HP, Oracle and Intel spin the SOA message

What a surprise….HP, Oracle and Intel…

…are targeting legacy (ie mainframes). According to the news article on SearchWebServices.com, the threesome have built an SOA reference architecture to help consultants convince CIOs to

transition from COBOL programs running on mainframes to a service-oriented architecture.

Indeed, HP is quoted in the following paragraph,

John Pickett, worldwide manager for mainframe alternative programs at HP, said the model based on the reference architecture gives IT executives a demonstration of what SOA could do for them. It also shows the viability of SOA as a replacement for tried-and-true legacy mainframe systems, he said.

In its press release, HP is a little more circumspect in its language, pointing out that the new Application Modernization Initiative uses SOA principles without actually stating that this is an initiative to ‘transition from COBOL programs running on mainframes to a service-oriented architecture’.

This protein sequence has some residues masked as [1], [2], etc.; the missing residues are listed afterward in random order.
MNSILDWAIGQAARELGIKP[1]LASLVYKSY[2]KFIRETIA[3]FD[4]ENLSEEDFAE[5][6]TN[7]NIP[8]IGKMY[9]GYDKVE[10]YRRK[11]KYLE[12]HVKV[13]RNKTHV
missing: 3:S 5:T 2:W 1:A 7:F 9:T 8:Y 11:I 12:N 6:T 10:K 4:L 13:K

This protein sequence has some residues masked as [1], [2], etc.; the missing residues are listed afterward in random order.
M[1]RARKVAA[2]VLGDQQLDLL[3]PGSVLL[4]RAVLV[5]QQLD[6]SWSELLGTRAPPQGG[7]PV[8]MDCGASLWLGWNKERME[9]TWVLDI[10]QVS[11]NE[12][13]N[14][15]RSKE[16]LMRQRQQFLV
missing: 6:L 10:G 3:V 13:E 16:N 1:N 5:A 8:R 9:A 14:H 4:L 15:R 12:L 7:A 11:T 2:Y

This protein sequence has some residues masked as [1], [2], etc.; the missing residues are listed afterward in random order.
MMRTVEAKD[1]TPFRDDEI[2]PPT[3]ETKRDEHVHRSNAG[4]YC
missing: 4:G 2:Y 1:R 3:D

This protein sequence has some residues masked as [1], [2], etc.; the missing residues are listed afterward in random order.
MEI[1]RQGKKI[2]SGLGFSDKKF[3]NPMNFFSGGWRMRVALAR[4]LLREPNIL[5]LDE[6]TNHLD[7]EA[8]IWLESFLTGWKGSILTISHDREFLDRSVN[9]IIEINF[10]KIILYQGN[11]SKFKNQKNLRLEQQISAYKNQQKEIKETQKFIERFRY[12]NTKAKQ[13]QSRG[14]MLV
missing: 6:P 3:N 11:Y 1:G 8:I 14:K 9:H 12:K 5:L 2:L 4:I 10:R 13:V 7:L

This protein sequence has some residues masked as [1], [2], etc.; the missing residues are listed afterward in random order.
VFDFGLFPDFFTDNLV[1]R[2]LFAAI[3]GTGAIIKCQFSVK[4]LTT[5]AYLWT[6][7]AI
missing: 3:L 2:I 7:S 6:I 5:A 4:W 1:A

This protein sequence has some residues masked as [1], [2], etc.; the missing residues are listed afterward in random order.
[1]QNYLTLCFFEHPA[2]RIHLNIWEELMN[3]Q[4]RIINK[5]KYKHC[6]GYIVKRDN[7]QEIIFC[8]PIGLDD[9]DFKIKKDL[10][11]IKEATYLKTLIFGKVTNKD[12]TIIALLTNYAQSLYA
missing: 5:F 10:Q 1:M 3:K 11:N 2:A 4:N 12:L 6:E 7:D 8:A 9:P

And yet, I suspect that this is indeed the intent. I think this HP/Oracle/Intel initiative is trying to spin the SOA message to imply that you are either using COBOL mainframe applications, or you are operating in a SOA environment. In other words, SOA means ditching your mainframe COBOL apps. Admittedly, there is some admission that this may not be the best in the near term for some apps, but the implication is still there.

If my suppositions are correct, this is yet another attempt to twist the SOA message into a self-serving piece of marketing. In fact, companies can quite happily be operating an SOA where COBOL mainframe applications play a full and active role. The free Illuminatus Research report on mainframe SOA tools discusses this scenario in detail. The whole point of SOA is to offer an environment where services can run wherever it makes most sense, preferably as non-invasively as possible (ie leave it alone if you don’t have to touch it). This does not mean move everything off the mainframe.

What really irritates me is that when people talk of delivering improved performance, lower cost of ownership and better flexibility by moving applications off the mainframe, no-one ever seems to bring up the thorny question of RISK. I plan a separate blog entry on this.


Posted in Imported, SOA.


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